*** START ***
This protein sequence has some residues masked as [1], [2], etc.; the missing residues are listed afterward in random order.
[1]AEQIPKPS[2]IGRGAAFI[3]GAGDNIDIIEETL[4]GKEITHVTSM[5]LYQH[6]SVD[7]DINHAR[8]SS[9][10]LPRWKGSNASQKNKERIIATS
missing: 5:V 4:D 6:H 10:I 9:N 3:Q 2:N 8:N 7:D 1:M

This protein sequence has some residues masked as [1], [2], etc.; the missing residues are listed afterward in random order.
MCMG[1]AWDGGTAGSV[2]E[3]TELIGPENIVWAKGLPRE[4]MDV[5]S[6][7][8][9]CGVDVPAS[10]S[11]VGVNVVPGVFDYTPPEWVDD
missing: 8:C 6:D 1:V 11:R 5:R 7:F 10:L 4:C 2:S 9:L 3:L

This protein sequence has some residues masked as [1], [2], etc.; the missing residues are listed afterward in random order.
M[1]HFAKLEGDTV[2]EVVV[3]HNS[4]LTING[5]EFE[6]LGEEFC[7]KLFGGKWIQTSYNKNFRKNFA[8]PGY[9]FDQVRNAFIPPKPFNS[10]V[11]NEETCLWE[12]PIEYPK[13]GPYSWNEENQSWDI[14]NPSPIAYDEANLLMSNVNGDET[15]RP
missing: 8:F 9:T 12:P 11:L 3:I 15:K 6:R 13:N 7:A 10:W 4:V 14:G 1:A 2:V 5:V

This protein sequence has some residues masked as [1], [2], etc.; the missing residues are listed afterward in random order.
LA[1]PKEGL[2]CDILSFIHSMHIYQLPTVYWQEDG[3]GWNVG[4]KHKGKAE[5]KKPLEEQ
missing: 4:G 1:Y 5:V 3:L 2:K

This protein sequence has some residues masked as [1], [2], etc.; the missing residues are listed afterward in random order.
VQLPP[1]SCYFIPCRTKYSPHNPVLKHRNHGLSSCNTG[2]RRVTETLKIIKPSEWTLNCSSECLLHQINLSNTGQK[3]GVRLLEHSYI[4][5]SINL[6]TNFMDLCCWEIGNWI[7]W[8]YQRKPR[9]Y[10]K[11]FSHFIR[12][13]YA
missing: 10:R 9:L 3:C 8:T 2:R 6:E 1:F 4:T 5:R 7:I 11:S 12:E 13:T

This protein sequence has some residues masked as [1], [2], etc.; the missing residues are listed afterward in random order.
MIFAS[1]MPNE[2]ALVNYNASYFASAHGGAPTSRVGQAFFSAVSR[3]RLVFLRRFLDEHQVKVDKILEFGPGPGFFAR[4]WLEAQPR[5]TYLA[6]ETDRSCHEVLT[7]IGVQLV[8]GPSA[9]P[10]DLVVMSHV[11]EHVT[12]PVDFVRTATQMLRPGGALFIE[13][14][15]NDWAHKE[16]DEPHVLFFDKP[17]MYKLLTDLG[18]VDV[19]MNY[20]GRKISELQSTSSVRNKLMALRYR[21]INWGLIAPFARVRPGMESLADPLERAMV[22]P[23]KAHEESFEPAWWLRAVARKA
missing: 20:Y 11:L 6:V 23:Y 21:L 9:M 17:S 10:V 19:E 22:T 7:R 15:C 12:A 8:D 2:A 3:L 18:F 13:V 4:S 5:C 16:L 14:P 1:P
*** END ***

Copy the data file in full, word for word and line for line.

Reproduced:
This protein sequence has some residues masked as [1], [2], etc.; the missing residues are listed afterward in random order.
[1]AEQIPKPS[2]IGRGAAFI[3]GAGDNIDIIEETL[4]GKEITHVTSM[5]LYQH[6]SVD[7]DINHAR[8]SS[9][10]LPRWKGSNASQKNKERIIATS
missing: 5:V 4:D 6:H 10:I 9:N 3:Q 2:N 8:N 7:D 1:M

This protein sequence has some residues masked as [1], [2], etc.; the missing residues are listed afterward in random order.
MCMG[1]AWDGGTAGSV[2]E[3]TELIGPENIVWAKGLPRE[4]MDV[5]S[6][7][8][9]CGVDVPAS[10]S[11]VGVNVVPGVFDYTPPEWVDD
missing: 8:C 6:D 1:V 11:R 5:R 7:F 10:L 4:C 2:S 9:L 3:L

This protein sequence has some residues masked as [1], [2], etc.; the missing residues are listed afterward in random order.
M[1]HFAKLEGDTV[2]EVVV[3]HNS[4]LTING[5]EFE[6]LGEEFC[7]KLFGGKWIQTSYNKNFRKNFA[8]PGY[9]FDQVRNAFIPPKPFNS[10]V[11]NEETCLWE[12]PIEYPK[13]GPYSWNEENQSWDI[14]NPSPIAYDEANLLMSNVNGDET[15]RP
missing: 8:F 9:T 12:P 11:L 3:I 15:K 6:R 13:N 7:A 10:W 4:V 14:G 1:A 2:V 5:V

This protein sequence has some residues masked as [1], [2], etc.; the missing residues are listed afterward in random order.
LA[1]PKEGL[2]CDILSFIHSMHIYQLPTVYWQEDG[3]GWNVG[4]KHKGKAE[5]KKPLEEQ
missing: 4:G 1:Y 5:V 3:L 2:K

This protein sequence has some residues masked as [1], [2], etc.; the missing residues are listed afterward in random order.
VQLPP[1]SCYFIPCRTKYSPHNPVLKHRNHGLSSCNTG[2]RRVTETLKIIKPSEWTLNCSSECLLHQINLSNTGQK[3]GVRLLEHSYI[4][5]SINL[6]TNFMDLCCWEIGNWI[7]W[8]YQRKPR[9]Y[10]K[11]FSHFIR[12][13]YA
missing: 10:R 9:L 3:C 8:T 2:R 6:E 1:F 4:T 5:R 7:I 11:S 12:E 13:T

This protein sequence has some residues masked as [1], [2], etc.; the missing residues are listed afterward in random order.
MIFAS[1]MPNE[2]ALVNYNASYFASAHGGAPTSRVGQAFFSAVSR[3]RLVFLRRFLDEHQVKVDKILEFGPGPGFFAR[4]WLEAQPR[5]TYLA[6]ETDRSCHEVLT[7]IGVQLV[8]GPSA[9]P[10]DLVVMSHV[11]EHVT[12]PVDFVRTATQMLRPGGALFIE[13][14][15]NDWAHKE[16]DEPHVLFFDKP[17]MYKLLTDLG[18]VDV[19]MNY[20]GRKISELQSTSSVRNKLMALRYR[21]INWGLIAPFARVRPGMESLADPLERAMV[22]P[23]KAHEESFEPAWWLRAVARKA
missing: 20:Y 11:L 6:V 23:Y 21:L 9:M 17:S 10:V 19:E 22:T 7:R 15:C 12:A 8:D 2:A 3:L 18:F 13:V 4:S 5:C 16:L 14:P 1:P